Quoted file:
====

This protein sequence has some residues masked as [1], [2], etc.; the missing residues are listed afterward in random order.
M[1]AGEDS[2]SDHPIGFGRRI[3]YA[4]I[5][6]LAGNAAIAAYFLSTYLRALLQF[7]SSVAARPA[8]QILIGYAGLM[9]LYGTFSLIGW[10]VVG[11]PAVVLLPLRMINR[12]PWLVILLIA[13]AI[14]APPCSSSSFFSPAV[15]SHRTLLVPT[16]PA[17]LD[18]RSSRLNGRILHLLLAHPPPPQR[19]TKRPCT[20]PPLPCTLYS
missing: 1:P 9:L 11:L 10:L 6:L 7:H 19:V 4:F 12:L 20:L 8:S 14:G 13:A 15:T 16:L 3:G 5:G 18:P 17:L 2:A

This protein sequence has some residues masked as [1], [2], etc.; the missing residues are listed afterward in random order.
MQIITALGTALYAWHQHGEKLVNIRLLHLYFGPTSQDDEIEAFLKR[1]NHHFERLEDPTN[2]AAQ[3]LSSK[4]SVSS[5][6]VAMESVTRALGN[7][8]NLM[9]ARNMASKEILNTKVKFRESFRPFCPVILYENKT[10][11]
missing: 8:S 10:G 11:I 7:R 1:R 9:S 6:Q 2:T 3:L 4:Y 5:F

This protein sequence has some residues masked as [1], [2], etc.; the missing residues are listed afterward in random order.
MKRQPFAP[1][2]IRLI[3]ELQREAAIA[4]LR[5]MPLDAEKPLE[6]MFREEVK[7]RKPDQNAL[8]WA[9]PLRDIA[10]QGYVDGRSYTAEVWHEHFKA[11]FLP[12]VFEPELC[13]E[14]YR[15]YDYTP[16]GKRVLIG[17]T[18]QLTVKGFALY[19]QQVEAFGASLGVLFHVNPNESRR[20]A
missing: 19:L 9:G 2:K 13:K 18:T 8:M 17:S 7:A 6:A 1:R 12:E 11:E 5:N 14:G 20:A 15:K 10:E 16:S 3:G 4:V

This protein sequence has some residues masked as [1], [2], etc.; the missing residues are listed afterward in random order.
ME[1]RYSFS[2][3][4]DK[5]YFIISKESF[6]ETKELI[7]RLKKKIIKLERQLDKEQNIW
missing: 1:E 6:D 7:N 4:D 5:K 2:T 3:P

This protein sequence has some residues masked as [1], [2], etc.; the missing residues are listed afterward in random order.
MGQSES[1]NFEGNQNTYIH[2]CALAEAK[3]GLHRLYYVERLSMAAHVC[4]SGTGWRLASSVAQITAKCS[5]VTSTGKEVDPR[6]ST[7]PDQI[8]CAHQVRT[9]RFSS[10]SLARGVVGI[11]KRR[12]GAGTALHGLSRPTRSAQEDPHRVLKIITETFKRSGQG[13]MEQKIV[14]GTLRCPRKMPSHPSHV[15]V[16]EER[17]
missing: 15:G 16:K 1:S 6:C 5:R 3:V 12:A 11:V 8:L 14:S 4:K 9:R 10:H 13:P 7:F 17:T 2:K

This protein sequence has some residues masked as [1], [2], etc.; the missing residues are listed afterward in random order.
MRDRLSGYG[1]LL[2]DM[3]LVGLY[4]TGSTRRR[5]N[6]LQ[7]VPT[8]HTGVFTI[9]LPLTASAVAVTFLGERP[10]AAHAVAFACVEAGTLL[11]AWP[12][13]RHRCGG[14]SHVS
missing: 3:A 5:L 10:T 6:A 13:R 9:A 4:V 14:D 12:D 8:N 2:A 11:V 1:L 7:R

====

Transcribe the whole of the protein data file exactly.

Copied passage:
This protein sequence has some residues masked as [1], [2], etc.; the missing residues are listed afterward in random order.
M[1]AGEDS[2]SDHPIGFGRRI[3]YA[4]I[5][6]LAGNAAIAAYFLSTYLRALLQF[7]SSVAARPA[8]QILIGYAGLM[9]LYGTFSLIGW[10]VVG[11]PAVVLLPLRMINR[12]PWLVILLIA[13]AI[14]APPCSSSSFFSPAV[15]SHRTLLVPT[16]PA[17]LD[18]RSSRLNGRILHLLLAHPPPPQR[19]TKRPCT[20]PPLPCTLYS
missing: 1:P 9:L 11:L 10:L 6:L 7:H 19:V 4:F 12:L 20:L 8:S 14:G 13:A 15:T 16:L 3:G 5:G 18:P 17:L 2:A

This protein sequence has some residues masked as [1], [2], etc.; the missing residues are listed afterward in random order.
MQIITALGTALYAWHQHGEKLVNIRLLHLYFGPTSQDDEIEAFLKR[1]NHHFERLEDPTN[2]AAQ[3]LSSK[4]SVSS[5][6]VAMESVTRALGN[7][8]NLM[9]ARNMASKEILNTKVKFRESFRPFCPVILYENKT[10][11]
missing: 8:S 10:G 11:I 7:R 1:R 9:S 6:Q 2:T 3:L 4:Y 5:F

This protein sequence has some residues masked as [1], [2], etc.; the missing residues are listed afterward in random order.
MKRQPFAP[1][2]IRLI[3]ELQREAAIA[4]LR[5]MPLDAEKPLE[6]MFREEVK[7]RKPDQNAL[8]WA[9]PLRDIA[10]QGYVDGRSYTAEVWHEHFKA[11]FLP[12]VFEPELC[13]E[14]YR[15]YDYTP[16]GKRVLIG[17]T[18]QLTVKGFALY[19]QQVEAFGASLGVLFHVNPNESRR[20]A
missing: 19:L 9:G 2:K 13:K 18:T 8:M 17:S 7:A 6:A 1:R 12:E 11:E 5:N 14:G 20:A 15:K 10:E 16:S 3:G 4:V

This protein sequence has some residues masked as [1], [2], etc.; the missing residues are listed afterward in random order.
ME[1]RYSFS[2][3][4]DK[5]YFIISKESF[6]ETKELI[7]RLKKKIIKLERQLDKEQNIW
missing: 1:E 6:D 7:N 4:D 5:K 2:T 3:P

This protein sequence has some residues masked as [1], [2], etc.; the missing residues are listed afterward in random order.
MGQSES[1]NFEGNQNTYIH[2]CALAEAK[3]GLHRLYYVERLSMAAHVC[4]SGTGWRLASSVAQITAKCS[5]VTSTGKEVDPR[6]ST[7]PDQI[8]CAHQVRT[9]RFSS[10]SLARGVVGI[11]KRR[12]GAGTALHGLSRPTRSAQEDPHRVLKIITETFKRSGQG[13]MEQKIV[14]GTLRCPRKMPSHPSHV[15]V[16]EER[17]
missing: 15:G 16:K 1:S 6:C 5:R 3:V 12:A 11:V 8:L 14:S 4:K 9:R 10:H 13:P 7:F 17:T 2:K

This protein sequence has some residues masked as [1], [2], etc.; the missing residues are listed afterward in random order.
MRDRLSGYG[1]LL[2]DM[3]LVGLY[4]TGSTRRR[5]N[6]LQ[7]VPT[8]HTGVFTI[9]LPLTASAVAVTFLGERP[10]AAHAVAFACVEAGTLL[11]AWP[12][13]RHRCGG[14]SHVS
missing: 3:A 5:L 10:T 6:A 13:R 9:A 4:V 14:D 12:D 8:N 2:A 11:V 1:L 7:R